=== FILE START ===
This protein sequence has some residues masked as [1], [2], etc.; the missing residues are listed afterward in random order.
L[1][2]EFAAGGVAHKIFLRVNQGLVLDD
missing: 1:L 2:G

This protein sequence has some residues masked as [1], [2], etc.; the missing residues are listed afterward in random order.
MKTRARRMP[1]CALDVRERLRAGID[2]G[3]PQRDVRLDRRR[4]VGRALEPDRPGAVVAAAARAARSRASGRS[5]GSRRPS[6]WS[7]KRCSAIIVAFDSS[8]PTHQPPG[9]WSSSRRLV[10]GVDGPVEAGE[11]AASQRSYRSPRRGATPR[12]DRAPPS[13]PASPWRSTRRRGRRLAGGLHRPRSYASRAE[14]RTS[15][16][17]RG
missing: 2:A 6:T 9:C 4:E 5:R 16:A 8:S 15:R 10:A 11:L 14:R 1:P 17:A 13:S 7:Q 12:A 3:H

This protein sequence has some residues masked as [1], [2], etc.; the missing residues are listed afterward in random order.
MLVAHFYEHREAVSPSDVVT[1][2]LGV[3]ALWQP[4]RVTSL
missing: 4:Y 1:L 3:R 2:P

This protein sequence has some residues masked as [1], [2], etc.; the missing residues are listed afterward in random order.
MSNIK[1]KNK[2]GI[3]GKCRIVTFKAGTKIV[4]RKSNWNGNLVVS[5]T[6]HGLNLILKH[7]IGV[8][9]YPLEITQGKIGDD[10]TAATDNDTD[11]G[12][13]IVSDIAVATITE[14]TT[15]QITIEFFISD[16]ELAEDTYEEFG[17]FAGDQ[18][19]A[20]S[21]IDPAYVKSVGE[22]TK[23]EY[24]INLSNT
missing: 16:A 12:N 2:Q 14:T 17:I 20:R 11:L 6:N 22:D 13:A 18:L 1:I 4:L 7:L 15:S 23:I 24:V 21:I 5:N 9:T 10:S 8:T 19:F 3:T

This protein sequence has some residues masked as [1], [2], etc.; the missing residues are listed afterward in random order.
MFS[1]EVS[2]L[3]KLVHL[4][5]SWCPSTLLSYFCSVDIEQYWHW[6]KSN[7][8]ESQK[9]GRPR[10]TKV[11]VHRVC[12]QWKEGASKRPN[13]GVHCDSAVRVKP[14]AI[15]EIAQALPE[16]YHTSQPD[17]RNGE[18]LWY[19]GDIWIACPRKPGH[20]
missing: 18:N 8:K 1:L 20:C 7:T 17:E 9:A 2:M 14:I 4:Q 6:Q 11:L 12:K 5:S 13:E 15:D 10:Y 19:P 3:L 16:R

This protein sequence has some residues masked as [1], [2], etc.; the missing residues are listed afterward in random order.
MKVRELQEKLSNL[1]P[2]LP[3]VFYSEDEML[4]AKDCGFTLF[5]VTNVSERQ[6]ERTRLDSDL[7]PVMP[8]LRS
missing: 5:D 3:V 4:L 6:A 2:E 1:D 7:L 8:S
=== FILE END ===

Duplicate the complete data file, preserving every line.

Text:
This protein sequence has some residues masked as [1], [2], etc.; the missing residues are listed afterward in random order.
L[1][2]EFAAGGVAHKIFLRVNQGLVLDD
missing: 1:L 2:G

This protein sequence has some residues masked as [1], [2], etc.; the missing residues are listed afterward in random order.
MKTRARRMP[1]CALDVRERLRAGID[2]G[3]PQRDVRLDRRR[4]VGRALEPDRPGAVVAAAARAARSRASGRS[5]GSRRPS[6]WS[7]KRCSAIIVAFDSS[8]PTHQPPG[9]WSSSRRLV[10]GVDGPVEAGE[11]AASQRSYRSPRRGATPR[12]DRAPPS[13]PASPWRSTRRRGRRLAGGLHRPRSYASRAE[14]RTS[15][16][17]RG
missing: 2:A 6:T 9:C 4:E 5:R 16:A 8:S 15:R 10:A 11:L 14:R 1:P 17:A 13:S 7:Q 12:A 3:H

This protein sequence has some residues masked as [1], [2], etc.; the missing residues are listed afterward in random order.
MLVAHFYEHREAVSPSDVVT[1][2]LGV[3]ALWQP[4]RVTSL
missing: 4:Y 1:L 3:R 2:P

This protein sequence has some residues masked as [1], [2], etc.; the missing residues are listed afterward in random order.
MSNIK[1]KNK[2]GI[3]GKCRIVTFKAGTKIV[4]RKSNWNGNLVVS[5]T[6]HGLNLILKH[7]IGV[8][9]YPLEITQGKIGDD[10]TAATDNDTD[11]G[12][13]IVSDIAVATITE[14]TT[15]QITIEFFISD[16]ELAEDTYEEFG[17]FAGDQ[18][19]A[20]S[21]IDPAYVKSVGE[22]TK[23]EY[24]INLSNT
missing: 16:A 12:N 2:Q 14:T 17:I 20:R 11:L 6:N 22:D 13:A 18:L 1:I 4:L 7:L 15:S 23:I 24:V 21:I 5:N 9:T 10:S 8:T 19:F 3:T

This protein sequence has some residues masked as [1], [2], etc.; the missing residues are listed afterward in random order.
MFS[1]EVS[2]L[3]KLVHL[4][5]SWCPSTLLSYFCSVDIEQYWHW[6]KSN[7][8]ESQK[9]GRPR[10]TKV[11]VHRVC[12]QWKEGASKRPN[13]GVHCDSAVRVKP[14]AI[15]EIAQALPE[16]YHTSQPD[17]RNGE[18]LWY[19]GDIWIACPRKPGH[20]
missing: 18:N 8:K 1:L 20:C 7:T 17:E 9:A 2:M 14:I 4:Q 6:Q 11:L 12:K 5:S 13:E 15:D 10:Y 19:P 3:L 16:R

This protein sequence has some residues masked as [1], [2], etc.; the missing residues are listed afterward in random order.
MKVRELQEKLSNL[1]P[2]LP[3]VFYSEDEML[4]AKDCGFTLF[5]VTNVSERQ[6]ERTRLDSDL[7]PVMP[8]LRS
missing: 5:D 3:V 4:L 6:A 2:E 1:D 7:L 8:S